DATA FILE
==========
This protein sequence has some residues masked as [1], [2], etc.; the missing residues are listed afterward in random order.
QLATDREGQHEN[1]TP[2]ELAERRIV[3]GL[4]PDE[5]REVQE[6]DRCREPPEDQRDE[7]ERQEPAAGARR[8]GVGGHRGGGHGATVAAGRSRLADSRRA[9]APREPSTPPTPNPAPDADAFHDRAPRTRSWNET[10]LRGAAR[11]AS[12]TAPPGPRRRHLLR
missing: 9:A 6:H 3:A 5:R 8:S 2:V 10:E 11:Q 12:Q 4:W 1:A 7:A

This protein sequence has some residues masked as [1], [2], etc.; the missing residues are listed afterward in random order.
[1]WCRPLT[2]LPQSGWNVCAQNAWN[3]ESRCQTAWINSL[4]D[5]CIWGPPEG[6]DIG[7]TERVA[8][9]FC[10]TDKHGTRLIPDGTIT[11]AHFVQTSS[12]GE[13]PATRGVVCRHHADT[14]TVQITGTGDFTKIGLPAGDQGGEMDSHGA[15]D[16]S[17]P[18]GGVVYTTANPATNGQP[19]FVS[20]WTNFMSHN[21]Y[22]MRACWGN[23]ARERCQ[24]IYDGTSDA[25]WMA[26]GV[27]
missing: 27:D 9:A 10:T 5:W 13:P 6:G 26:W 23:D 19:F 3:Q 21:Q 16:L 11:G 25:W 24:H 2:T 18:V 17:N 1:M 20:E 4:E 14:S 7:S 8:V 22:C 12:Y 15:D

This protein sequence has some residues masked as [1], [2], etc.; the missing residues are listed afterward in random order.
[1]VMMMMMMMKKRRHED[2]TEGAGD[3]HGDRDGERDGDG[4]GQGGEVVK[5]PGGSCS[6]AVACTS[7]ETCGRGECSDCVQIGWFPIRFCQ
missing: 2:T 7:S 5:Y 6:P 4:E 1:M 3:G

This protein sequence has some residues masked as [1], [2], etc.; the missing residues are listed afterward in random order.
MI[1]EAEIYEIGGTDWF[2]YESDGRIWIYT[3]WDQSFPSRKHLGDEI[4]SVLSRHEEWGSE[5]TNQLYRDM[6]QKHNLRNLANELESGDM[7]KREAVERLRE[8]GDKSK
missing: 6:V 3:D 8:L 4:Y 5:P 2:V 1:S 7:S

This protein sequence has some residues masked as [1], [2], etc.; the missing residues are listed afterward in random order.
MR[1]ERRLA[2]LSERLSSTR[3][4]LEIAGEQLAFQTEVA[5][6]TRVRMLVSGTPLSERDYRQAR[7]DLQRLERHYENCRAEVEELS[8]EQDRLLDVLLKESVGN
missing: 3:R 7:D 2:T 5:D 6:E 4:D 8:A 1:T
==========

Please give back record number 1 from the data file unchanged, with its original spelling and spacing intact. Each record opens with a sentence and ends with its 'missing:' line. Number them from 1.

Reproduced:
This protein sequence has some residues masked as [1], [2], etc.; the missing residues are listed afterward in random order.
QLATDREGQHEN[1]TP[2]ELAERRIV[3]GL[4]PDE[5]REVQE[6]DRCREPPEDQRDE[7]ERQEPAAGARR[8]GVGGHRGGGHGATVAAGRSRLADSRRA[9]APREPSTPPTPNPAPDADAFHDRAPRTRSWNET[10]LRGAAR[11]AS[12]TAPPGPRRRHLLR
missing: 9:A 6:H 3:A 5:R 8:S 2:V 10:E 11:Q 12:Q 4:W 1:A 7:A